Paul Johnson

God Bless him and his family. And God Speed to the men and women tasked with hunting down and ending the zealots and cowards who killed him.

My question--and one echoed by Mort Kondracke on Special Report--is if the Saudis could find the murderers after the fact, why couldn't they find them earlier this week? Seems just a little strange to me.

Senate Thoughts

I was not able to hear the HH interview of Bob Schaffer today, though I will go back and listen to it over the weekend. I expect, and this view is so far substantiated by the good reporting by the other RMABers, that he will come off as passionate, articulate, and with well-considered conservative positions.

I did, however, listen to the Pete Coors interview on Wednesday. And he also seems to have well-considered conservative positions. The problem is he has still not obtained a passionate, articulate voice for those positions. Much like at the JeffCO Assembly, he said the right things poorly, and doesn't seem at all comfortable with the role,yet. This may change, but it will have to change soon--very soon--for him to be viable.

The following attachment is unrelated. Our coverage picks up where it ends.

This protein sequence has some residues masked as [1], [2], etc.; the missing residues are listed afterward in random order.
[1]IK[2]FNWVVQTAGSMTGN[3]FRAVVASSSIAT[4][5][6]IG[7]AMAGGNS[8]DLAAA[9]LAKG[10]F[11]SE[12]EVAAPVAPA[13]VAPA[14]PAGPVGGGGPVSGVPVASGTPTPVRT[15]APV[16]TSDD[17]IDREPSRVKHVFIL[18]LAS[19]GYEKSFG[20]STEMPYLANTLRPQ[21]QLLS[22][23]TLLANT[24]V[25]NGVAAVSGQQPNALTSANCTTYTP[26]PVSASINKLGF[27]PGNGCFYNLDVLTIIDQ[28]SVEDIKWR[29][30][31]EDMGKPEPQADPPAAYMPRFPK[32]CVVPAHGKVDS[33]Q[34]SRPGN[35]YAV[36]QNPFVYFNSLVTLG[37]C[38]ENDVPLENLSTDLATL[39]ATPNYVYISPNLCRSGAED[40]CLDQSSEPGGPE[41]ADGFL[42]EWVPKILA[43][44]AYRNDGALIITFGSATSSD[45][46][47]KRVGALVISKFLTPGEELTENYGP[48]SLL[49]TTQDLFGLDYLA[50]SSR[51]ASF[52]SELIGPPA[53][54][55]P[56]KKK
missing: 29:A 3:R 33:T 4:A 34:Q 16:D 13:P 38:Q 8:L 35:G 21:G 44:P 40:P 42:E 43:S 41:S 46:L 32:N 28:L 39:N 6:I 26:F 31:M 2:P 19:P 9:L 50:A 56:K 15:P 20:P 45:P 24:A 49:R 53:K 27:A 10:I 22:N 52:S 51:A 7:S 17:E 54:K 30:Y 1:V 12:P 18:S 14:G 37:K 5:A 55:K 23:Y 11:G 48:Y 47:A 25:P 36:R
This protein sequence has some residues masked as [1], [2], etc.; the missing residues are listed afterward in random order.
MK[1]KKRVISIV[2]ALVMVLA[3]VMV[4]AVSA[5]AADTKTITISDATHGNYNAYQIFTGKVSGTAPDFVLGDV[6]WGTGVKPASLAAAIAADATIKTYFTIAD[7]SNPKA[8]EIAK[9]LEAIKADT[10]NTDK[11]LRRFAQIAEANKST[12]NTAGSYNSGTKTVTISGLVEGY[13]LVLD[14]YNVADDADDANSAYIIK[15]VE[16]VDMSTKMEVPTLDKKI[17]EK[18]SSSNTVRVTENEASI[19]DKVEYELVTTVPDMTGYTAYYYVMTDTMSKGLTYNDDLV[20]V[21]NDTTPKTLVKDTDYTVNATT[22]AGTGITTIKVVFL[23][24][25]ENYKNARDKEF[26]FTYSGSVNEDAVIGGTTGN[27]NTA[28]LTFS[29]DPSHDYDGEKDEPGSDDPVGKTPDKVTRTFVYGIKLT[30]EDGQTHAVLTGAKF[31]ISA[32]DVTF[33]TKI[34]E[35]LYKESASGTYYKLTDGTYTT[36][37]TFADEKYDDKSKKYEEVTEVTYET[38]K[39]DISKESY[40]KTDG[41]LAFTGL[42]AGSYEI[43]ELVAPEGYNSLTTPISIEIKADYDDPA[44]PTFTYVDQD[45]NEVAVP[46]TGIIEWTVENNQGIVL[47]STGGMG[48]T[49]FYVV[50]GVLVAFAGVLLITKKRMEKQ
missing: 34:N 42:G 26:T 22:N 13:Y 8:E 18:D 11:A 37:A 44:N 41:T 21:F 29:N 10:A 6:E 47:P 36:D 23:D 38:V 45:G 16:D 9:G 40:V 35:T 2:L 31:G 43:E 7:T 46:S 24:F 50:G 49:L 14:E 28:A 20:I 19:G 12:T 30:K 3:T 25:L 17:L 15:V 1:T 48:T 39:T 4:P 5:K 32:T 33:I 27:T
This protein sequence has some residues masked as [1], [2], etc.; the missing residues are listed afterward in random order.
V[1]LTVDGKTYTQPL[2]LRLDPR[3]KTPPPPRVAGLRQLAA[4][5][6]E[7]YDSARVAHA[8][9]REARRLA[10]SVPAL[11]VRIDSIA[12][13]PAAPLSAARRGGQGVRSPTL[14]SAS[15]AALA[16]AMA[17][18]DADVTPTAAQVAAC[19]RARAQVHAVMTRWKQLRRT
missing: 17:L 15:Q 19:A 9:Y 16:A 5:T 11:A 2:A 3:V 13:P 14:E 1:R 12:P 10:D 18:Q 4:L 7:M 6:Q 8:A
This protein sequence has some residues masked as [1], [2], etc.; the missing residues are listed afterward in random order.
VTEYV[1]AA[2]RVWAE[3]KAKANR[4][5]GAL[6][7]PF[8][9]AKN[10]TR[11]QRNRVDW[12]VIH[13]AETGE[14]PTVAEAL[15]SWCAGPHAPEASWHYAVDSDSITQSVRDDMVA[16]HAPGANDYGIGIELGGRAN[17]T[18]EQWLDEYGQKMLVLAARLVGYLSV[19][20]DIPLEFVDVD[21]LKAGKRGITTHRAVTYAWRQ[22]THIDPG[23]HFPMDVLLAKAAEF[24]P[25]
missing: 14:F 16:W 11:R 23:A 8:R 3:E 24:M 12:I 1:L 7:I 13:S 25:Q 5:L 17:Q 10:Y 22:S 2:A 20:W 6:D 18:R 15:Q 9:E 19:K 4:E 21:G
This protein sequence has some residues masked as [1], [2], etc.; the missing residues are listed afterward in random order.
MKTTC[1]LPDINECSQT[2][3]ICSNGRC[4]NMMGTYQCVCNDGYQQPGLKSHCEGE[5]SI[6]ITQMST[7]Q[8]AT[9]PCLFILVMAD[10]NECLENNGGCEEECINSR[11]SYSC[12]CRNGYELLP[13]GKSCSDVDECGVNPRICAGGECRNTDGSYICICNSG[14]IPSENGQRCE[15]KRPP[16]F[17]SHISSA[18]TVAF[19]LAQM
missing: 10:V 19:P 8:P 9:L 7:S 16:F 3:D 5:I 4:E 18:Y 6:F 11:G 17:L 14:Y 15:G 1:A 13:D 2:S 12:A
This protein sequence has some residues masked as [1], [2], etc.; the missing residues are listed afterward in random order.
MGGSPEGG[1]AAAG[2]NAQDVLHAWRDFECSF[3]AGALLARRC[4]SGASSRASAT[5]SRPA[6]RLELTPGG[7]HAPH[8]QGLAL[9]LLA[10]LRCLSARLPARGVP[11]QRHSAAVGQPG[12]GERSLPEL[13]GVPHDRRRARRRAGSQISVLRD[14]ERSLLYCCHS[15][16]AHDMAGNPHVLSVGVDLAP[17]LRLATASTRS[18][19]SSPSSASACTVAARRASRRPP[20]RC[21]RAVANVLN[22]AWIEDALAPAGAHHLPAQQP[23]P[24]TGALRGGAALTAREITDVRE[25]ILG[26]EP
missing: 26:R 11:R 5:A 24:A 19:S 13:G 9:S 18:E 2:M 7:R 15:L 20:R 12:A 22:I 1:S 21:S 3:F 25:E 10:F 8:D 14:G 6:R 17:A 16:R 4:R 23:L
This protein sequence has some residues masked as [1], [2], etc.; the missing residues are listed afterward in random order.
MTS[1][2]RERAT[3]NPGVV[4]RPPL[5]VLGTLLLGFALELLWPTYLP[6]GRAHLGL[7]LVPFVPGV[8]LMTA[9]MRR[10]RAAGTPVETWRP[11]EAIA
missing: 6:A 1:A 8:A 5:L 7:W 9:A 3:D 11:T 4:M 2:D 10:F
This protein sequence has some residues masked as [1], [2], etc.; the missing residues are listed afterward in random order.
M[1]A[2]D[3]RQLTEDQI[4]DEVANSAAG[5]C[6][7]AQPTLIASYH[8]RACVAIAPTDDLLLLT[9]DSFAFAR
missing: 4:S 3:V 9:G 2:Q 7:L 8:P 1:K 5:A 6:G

I think I am able to give some articulation to why I think Bob Schaffer will have a harder time statewide than Pete Coors. And, actually, it isn't Bob Schaffer at all--it's his supporters, as evidenced by the call-ins to Hugh's show. I must except my fellow bloggers who speak well, reasonably, and civilly about Pete Coors; that said, if all Coloradans knew about Bob Schaffer was who supports him, and all they knew about them was those who called in on Wednesday, Bob Schaffer comes off as a hard-core Religious ideologue with zero tolerance or flexibility. This will lose him the election.

My father-in-law, an old school union Democrat, is fond of saying that the greatest threat to freedom today is the Religious Right (I always counter that the greatest threat is clearly the PC left); the Schaffer campaign had best do something to distance itself from those that substantiate that view with their harsh, truth-stretching personal attacks--ON A FELLOW REPUBLICAN! Pete Coors has the advantage of a very positive and well-funded ad campaign and if all we learn about Bob Schaffer is that his supporters throw heavy bricks this primary could be very damaging to the party.